Wednesday, 2 December 2009

Product placement and our children

Today I'm going to proselytise a bit. Who wants their children not to be encouraged to eat junk food? Hands up!...Then, please read on: the following is an email sent by myself (and others) to our government. And I attach the reply: if you share my opinion, I suggest you might copy the body of the letter and send it to Mr.Green's email address as below (let's hope his name augurs well!) - with fingers crossed as to the power of public opinion. Do exercise your duty as a parent in this regard.

I suppose the alternative is not letting children watch television: already seriously curtailed in our house! (But still. At some point we have to reach outside our own little worlds to take greater responsibility.) And don't log out, U.S. readers, thinking that this is only relevant to my side of the pond - you might be interested in some of the information below...

Dear Sir,
Please do not allow product placement in British made television programmes. The proposals to allow product placement in UK-made television programmes will lead to children being exposed to more marketing for unhealthy food products. While I welcome commitments that product placement will not be allowed in children's programming, research by consumer group Which? in 2008 showed that 16 of the 20 programmes on the commercial channels most popular with children were not classified as "children's programming" and therefore, under your proposals, would be able to contain product placement of unhealthy foods.

In the US, where product placement is permitted, Coca-Cola is the brand paying for the most product placement. Yet research from the US has suggested that sugary drinks such as Coca-Cola may be the biggest driver of the obesity epidemic. Product placement on UK-produced television programmes could lead to a similar situation in the UK, contributing to the already worrying increase in childhood obesity rates.
I am particularly concerned that product placement breaches the principle that advertising should be clearly recognised as such, and distinguishable from editorial content. It is important that people know when they are being advertised to, and parents are able to recognise advertising and protect their children from it. With product placement, marketing goes on behind parents' backs.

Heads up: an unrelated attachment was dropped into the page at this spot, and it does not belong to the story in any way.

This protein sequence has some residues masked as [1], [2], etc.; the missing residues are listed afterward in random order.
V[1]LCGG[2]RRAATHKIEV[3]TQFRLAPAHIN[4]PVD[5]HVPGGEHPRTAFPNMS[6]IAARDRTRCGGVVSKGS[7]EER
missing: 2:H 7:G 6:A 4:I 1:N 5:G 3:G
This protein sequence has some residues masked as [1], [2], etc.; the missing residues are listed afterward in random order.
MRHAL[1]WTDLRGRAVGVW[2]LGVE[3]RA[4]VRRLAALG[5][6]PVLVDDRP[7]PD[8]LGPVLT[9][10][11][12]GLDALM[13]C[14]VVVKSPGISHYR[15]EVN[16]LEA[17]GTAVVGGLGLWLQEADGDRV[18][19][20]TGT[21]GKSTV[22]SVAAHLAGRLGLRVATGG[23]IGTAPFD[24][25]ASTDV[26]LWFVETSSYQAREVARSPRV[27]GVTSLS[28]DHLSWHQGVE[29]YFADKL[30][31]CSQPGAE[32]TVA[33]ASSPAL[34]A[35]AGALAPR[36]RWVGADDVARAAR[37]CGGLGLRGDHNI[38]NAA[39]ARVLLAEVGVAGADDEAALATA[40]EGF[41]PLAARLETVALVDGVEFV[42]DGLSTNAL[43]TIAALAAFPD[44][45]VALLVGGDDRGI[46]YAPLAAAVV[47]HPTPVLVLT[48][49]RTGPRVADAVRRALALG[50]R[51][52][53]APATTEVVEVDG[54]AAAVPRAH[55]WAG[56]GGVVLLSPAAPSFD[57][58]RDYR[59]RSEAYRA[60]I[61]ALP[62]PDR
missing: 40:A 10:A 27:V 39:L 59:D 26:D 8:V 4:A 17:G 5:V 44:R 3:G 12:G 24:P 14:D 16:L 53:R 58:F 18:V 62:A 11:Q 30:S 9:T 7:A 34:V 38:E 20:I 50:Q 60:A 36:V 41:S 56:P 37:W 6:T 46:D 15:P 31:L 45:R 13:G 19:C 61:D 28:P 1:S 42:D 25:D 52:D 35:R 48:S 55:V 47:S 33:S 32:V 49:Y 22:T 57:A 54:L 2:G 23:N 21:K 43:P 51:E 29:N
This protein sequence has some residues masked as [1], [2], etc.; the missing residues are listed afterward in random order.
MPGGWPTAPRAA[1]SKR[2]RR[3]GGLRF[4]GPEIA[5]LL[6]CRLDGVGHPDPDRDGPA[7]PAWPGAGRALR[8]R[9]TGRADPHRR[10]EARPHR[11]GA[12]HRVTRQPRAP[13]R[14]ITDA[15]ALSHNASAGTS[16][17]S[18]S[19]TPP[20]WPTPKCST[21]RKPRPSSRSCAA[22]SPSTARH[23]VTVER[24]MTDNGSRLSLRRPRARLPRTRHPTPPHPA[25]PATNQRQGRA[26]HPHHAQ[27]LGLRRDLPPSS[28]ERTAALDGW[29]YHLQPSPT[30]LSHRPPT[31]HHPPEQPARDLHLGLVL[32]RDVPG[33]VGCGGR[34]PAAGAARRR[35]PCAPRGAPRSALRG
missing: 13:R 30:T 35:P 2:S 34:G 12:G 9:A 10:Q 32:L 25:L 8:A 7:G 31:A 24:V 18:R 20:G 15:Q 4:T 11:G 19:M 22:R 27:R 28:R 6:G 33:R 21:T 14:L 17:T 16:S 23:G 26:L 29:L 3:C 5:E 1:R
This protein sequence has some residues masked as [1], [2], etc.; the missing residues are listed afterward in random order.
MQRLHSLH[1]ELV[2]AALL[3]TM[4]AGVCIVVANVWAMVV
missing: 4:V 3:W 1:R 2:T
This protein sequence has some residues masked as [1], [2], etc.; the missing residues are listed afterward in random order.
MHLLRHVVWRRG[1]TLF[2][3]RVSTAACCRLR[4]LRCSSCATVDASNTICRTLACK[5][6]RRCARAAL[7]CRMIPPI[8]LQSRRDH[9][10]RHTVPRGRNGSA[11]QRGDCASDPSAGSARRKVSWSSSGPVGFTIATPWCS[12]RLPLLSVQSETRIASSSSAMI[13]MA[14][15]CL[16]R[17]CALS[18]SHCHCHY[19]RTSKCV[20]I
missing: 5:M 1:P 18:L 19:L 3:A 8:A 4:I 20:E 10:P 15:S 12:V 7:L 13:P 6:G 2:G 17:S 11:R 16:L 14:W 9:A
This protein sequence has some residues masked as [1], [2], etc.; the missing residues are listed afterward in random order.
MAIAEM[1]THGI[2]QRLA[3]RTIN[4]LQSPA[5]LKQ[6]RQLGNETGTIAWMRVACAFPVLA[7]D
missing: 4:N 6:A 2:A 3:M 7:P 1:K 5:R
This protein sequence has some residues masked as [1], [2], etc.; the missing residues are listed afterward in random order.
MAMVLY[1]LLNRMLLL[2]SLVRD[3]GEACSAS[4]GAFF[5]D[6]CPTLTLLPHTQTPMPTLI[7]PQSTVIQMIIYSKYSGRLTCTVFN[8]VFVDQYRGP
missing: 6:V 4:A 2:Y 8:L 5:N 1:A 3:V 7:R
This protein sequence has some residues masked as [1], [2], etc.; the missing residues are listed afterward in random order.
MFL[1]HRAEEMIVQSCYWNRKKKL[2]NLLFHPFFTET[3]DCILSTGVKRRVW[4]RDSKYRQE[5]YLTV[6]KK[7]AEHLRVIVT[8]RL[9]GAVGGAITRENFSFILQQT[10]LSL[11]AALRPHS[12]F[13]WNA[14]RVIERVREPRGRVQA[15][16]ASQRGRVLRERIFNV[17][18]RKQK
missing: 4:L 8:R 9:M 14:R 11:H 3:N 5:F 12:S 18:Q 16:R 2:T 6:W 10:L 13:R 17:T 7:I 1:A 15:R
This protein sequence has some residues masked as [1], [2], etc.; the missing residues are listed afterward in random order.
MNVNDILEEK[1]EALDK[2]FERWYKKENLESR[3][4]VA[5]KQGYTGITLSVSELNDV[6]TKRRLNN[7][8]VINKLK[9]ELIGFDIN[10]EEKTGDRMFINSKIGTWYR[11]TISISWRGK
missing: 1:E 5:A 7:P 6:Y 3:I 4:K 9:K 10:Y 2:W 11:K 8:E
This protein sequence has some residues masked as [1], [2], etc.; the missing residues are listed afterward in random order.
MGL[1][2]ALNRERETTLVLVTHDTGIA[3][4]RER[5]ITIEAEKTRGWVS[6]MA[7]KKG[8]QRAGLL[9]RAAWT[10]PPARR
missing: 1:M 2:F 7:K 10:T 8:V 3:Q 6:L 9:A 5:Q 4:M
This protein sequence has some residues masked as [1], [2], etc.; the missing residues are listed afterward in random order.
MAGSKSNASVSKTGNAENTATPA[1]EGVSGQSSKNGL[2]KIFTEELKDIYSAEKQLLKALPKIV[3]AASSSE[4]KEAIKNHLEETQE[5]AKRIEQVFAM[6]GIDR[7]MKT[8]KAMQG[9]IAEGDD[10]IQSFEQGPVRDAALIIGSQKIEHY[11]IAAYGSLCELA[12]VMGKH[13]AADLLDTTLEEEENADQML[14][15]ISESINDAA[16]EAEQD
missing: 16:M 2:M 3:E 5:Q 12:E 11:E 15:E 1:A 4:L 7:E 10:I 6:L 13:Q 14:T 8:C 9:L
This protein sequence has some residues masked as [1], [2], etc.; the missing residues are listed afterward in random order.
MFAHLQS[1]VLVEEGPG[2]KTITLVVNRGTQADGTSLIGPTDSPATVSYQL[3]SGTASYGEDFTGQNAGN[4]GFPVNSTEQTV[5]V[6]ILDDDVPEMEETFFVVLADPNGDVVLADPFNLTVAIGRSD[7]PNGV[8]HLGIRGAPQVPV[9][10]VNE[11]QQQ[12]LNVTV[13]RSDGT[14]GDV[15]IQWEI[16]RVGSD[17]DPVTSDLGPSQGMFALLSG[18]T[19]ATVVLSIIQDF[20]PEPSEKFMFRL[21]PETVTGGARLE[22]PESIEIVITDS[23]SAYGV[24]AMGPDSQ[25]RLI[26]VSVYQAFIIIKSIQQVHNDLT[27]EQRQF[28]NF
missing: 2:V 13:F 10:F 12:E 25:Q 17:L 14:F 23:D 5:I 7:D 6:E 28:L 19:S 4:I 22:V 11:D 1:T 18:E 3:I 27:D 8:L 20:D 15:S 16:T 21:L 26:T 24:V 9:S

I know that I am not alone in these concerns: a recent survey of 1,349 UK adults by Redshift Research found that 91% did not think it is right to influence children with product placement.

Please help us to protect our children from covert marketing for unhealthy food , and not undermine our effort to give our children healthy diets by allowing junk food companies to target them with their brand of 'secret selling'.

Yours sincerely

Reply from:

Thank you for your recent e-mail about the Government’s consultation on television product placement. This is an important issue on which the Government is keen to hear peoples’ views, and we are grateful to you for taking the trouble to write. Our consultation closes on 8 January 2010 and we plan to make an announcement as soon as possible after that.We will give careful consideration to your comments before we do so.

Yours sincerely
Chris Green
Public Engagement & Recognition Unit
Department for Culture, Media & Sport

1 comment:

  1. Great post! The Childresn's Food Campaign is angry that the consultation is being sneaked through with little or no publicity. The government are breaking their own code of practice by rushing it through in 8 weeks and running it through Christmas and new Year.

    We have until the 8 Jan 2009 to email the department. Have you seen the article about it in last weeks article?